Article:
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Modelling of the stress fields in oxide pellets, in order to prevent the formation of surface cracks

Abstract : Nearly all the nuclear fuel presently used in commercial power reactors (especially PWR, BWR and SFR ones) is handled under the shape of oxide pellets, and manufactured by die pressing and then sintering.The requirements related to the manufacturing and use of these pellets include the absence of cracks and other surface defects. These cracks may originate from the die pressing and die ejection, or during the sintering stage. Millions of pellets are routinely fabricated each one undergoes surface condition checks in order to verify the absence of surface flaws. Thus, it is very important to understand how the powder condition (homogeneity, grain and aggregate size) and the pressing parameters (tool dimensions, kinetics of the moving parts, tool wear) can influence the surface conditions of the pellets. To help this understanding we develop a numerical tool to forecast the levels of stresses (which creates and open these cracks), depending on these parameters.We use the Cam-Clay model which is implemented in Cast3M software to model a complete die pressing and ejection sequence. The powder properties are deduced from prior instrumented pressings; the cohesion change which occurs during the pressing is taken into account.We calculate the order of magnitude of the stresses at the surface of alumina pellets, these stresses coming fromThe die pressing and ejection sequenceThe sintering stage, supposing an homogenous powderThe sintering of microscopic inclusions in the pellets, whose density differences induce local stresses.With the help of a straightforward sintering model (sintering to a homogenous target-density), we can calculate the new stress fields that occur in the sintered pellet. This is done with two very different start hypotheses, i.e. single-phase powder, or two-phase powder (typical of mixed-oxide fuel). Two-phase powder induces microscopic inclusions and density inhomogeneities in the compacted pellet, which leads to extra (and often detrimental) stresses.We recap the link which can be established (with the classical rupture theory) between the surface stresses, and the likelihood of crack opening, by the consideration of typical grain-size flaws.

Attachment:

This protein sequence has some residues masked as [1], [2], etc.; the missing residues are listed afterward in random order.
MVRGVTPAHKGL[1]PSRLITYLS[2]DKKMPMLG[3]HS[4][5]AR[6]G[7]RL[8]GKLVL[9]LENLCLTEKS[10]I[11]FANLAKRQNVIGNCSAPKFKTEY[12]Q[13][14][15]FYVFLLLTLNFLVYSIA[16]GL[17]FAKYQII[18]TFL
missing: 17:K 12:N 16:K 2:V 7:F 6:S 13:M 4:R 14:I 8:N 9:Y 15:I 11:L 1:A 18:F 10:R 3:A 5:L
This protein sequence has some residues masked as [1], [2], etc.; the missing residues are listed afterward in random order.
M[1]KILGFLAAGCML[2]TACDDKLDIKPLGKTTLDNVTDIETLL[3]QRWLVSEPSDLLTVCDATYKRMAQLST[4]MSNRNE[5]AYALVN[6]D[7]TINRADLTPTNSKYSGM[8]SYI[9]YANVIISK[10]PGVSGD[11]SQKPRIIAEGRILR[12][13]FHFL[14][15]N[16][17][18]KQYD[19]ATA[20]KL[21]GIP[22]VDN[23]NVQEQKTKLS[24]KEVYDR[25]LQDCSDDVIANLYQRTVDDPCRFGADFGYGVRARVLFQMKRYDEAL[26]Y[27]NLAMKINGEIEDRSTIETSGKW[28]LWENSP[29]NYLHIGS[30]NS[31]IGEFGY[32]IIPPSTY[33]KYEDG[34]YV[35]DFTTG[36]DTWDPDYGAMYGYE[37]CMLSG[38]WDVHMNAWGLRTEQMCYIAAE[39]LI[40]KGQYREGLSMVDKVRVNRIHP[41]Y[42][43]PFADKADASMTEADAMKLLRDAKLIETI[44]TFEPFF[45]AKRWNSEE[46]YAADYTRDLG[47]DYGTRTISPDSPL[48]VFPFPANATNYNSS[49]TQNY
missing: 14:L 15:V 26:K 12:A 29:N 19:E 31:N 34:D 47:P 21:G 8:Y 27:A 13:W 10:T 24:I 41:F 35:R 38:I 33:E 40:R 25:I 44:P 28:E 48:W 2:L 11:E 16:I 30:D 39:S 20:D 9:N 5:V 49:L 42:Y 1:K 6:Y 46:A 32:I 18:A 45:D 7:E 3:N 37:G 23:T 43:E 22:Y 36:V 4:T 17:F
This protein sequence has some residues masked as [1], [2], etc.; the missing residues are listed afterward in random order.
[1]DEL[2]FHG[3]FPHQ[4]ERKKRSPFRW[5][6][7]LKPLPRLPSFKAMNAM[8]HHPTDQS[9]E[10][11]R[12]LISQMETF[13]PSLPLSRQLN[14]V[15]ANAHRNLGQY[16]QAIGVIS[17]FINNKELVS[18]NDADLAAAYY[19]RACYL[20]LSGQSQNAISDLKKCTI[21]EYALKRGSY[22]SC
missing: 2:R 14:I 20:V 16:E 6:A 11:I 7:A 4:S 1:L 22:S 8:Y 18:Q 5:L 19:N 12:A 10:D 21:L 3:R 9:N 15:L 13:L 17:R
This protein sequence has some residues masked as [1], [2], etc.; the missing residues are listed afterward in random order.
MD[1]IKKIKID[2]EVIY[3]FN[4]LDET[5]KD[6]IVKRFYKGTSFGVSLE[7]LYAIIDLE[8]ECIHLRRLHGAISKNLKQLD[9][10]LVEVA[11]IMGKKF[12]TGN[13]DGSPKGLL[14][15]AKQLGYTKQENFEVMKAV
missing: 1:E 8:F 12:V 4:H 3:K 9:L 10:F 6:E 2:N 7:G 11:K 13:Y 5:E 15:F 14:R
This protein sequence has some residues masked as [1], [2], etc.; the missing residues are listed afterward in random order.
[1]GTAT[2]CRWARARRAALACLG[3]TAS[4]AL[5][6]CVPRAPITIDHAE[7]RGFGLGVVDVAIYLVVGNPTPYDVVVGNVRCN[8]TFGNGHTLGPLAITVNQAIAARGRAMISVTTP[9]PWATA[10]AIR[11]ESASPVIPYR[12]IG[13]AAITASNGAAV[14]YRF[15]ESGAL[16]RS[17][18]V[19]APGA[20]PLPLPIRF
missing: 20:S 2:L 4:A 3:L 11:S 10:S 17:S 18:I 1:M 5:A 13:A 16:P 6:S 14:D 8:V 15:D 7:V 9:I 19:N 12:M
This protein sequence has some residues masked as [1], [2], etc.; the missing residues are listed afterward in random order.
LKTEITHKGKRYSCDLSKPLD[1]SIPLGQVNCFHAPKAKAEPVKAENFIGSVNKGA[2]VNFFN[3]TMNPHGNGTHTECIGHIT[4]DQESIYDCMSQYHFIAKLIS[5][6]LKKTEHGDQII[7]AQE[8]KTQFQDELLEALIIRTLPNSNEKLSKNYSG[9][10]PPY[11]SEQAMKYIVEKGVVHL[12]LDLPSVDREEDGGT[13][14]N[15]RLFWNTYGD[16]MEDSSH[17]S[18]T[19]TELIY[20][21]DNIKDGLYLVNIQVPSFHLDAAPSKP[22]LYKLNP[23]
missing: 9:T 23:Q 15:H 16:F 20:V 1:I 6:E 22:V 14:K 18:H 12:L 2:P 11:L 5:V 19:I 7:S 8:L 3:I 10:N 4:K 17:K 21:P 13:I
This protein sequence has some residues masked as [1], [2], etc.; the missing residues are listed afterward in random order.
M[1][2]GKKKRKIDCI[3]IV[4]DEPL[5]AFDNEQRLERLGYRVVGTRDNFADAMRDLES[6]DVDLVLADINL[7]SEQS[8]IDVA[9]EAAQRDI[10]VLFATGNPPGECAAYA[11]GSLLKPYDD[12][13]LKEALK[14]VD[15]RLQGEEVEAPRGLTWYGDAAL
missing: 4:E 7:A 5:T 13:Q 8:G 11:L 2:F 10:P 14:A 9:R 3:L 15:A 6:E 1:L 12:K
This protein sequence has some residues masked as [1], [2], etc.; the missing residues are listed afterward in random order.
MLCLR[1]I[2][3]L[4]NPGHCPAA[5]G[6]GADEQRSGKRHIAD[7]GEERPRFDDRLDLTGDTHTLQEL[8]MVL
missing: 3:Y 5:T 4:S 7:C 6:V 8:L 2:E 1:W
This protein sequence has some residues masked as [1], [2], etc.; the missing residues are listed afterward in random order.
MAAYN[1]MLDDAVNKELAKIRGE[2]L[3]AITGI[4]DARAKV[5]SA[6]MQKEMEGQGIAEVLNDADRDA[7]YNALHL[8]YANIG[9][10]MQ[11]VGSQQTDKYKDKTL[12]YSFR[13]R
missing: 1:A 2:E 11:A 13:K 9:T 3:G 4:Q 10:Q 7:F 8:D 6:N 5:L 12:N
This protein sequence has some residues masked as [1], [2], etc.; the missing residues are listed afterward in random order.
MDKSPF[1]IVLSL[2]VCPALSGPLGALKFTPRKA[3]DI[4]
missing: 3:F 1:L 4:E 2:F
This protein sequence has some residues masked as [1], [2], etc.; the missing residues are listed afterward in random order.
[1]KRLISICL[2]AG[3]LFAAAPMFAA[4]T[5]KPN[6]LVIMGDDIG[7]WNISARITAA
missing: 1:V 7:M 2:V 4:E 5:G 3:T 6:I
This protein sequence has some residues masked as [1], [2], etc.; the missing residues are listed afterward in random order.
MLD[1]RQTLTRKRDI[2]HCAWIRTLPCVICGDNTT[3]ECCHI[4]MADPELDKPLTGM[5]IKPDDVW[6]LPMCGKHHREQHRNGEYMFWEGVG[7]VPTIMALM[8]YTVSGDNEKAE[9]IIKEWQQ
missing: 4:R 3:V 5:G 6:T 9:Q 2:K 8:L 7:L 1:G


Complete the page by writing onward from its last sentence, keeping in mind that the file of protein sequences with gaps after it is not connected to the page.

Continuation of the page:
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Submitted on : Tuesday, March 17, 2020 - 10:52:25 AM
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  • HAL Id : cea-02509787, version 1

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P. Girardin. Modelling of the stress fields in oxide pellets, in order to prevent the formation of surface cracks. ATALANTE 2016 - Nuclear Chemistry for Sustainable Fuel Cycles, Jun 2016, Montpellier, France. ⟨cea-02509787⟩

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